So Far, What is The Impact of Having Musicians Represented in the DPR?

Aris Setyawan
Aris Setyawan
Posted undercriticmusicmusikWriting

This practice has become prevalent in Indonesian politics, at least in the last two decades: political parties favour celebrities as potential politicians who will represent their names in power. These celebrities come from various fields: film and soap opera performers, celebrities who have no achievements other than sensation circulating in society, and musicians.

Why do political parties like to choose celebrities to be the candidates they put forward in the legislative sphere? The answer is relatively simple: these celebrities are famous. Thus, they are nominated because the public knows and is familiar with those whose faces often appear on television or other media. The hope is that they can win constituents’ hearts to vote for them by nominating celebrities.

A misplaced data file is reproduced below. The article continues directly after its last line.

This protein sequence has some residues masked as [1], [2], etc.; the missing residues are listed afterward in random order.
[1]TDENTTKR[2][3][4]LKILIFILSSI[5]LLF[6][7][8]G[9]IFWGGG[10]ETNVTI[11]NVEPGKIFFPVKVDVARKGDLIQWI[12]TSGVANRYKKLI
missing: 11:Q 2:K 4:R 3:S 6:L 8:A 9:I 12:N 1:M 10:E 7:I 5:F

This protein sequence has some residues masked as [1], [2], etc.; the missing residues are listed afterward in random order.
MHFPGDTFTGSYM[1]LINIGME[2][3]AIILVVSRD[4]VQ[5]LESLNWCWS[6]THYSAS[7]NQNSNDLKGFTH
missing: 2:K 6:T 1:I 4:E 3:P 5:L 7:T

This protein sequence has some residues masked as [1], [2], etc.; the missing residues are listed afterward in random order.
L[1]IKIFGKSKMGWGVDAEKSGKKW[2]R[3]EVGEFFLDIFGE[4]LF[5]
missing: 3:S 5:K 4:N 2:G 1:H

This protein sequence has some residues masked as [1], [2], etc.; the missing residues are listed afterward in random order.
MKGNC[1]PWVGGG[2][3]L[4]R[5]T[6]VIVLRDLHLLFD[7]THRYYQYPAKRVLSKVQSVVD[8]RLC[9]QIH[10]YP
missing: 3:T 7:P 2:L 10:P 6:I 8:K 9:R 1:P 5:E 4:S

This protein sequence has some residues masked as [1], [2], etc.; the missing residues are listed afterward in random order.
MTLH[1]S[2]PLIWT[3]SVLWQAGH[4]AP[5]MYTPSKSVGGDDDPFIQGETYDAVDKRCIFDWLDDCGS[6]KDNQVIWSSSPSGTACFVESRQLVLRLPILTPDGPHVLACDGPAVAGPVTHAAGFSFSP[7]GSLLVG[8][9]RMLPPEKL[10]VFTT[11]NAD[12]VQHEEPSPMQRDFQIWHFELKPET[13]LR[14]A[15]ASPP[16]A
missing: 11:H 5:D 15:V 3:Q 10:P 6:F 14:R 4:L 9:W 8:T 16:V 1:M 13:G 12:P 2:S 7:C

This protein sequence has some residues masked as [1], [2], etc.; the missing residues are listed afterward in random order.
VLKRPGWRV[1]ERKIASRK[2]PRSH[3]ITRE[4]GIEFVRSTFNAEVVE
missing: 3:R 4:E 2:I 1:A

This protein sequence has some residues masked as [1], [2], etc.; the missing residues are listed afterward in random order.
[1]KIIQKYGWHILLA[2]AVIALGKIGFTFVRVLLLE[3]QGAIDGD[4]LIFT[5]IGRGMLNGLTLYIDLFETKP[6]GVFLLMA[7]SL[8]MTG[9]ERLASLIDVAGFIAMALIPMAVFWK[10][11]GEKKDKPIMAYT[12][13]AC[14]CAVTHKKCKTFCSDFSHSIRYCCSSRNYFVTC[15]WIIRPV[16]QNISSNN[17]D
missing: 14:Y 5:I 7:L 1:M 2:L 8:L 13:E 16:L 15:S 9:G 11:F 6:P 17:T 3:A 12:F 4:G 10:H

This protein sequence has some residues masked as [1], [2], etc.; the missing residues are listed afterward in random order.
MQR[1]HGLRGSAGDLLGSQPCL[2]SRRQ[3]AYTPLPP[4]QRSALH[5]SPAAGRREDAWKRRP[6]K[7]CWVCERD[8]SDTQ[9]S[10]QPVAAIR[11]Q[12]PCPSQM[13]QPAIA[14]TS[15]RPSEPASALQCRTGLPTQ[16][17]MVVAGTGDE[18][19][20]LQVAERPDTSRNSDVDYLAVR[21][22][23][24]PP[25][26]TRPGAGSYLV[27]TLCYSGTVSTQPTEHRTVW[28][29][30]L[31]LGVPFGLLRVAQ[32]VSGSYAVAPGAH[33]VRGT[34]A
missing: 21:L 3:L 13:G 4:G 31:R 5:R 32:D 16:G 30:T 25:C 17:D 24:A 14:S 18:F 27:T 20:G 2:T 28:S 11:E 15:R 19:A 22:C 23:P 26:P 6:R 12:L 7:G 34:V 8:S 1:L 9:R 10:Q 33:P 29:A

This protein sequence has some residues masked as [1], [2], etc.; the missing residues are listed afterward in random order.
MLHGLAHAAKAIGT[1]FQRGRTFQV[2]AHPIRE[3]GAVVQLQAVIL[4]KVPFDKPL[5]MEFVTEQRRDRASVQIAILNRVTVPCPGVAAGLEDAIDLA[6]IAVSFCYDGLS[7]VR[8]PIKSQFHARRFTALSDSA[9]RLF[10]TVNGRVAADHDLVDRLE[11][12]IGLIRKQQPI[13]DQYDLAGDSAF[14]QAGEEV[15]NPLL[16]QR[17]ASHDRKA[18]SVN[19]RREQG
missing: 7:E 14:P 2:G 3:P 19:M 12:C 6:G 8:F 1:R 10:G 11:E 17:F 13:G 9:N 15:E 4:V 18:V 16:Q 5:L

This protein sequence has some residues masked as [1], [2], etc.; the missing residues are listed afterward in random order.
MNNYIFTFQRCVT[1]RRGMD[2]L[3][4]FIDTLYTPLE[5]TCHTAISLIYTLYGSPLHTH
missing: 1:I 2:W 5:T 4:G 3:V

This phenomenon is not a joke. The Big Indonesian Dictionary (KBBI) even includes “political celebrity” in their vocabulary, which means “celebrity who plunged into the political scene”.

Under the trias politica, the system of sharing state power adopted by Indonesia, which is divided into three parts, namely the executive (president, ministers), the legislature (the People’s Representative Council or DPR), and the judiciary (Supreme Court, Constitutional Court), these celebrities usually nominate themselves—or are nominated by political parties—to become legislators in the DPR.

This writing will focus on discussing musicians who have/have served as members of the legislature and musicians who are in the process of nominating themselves as members of the legislature, both in the Central and Regional DPR (DPRD).

The first question is: So far, what is the impact of having musician representation in the DPR?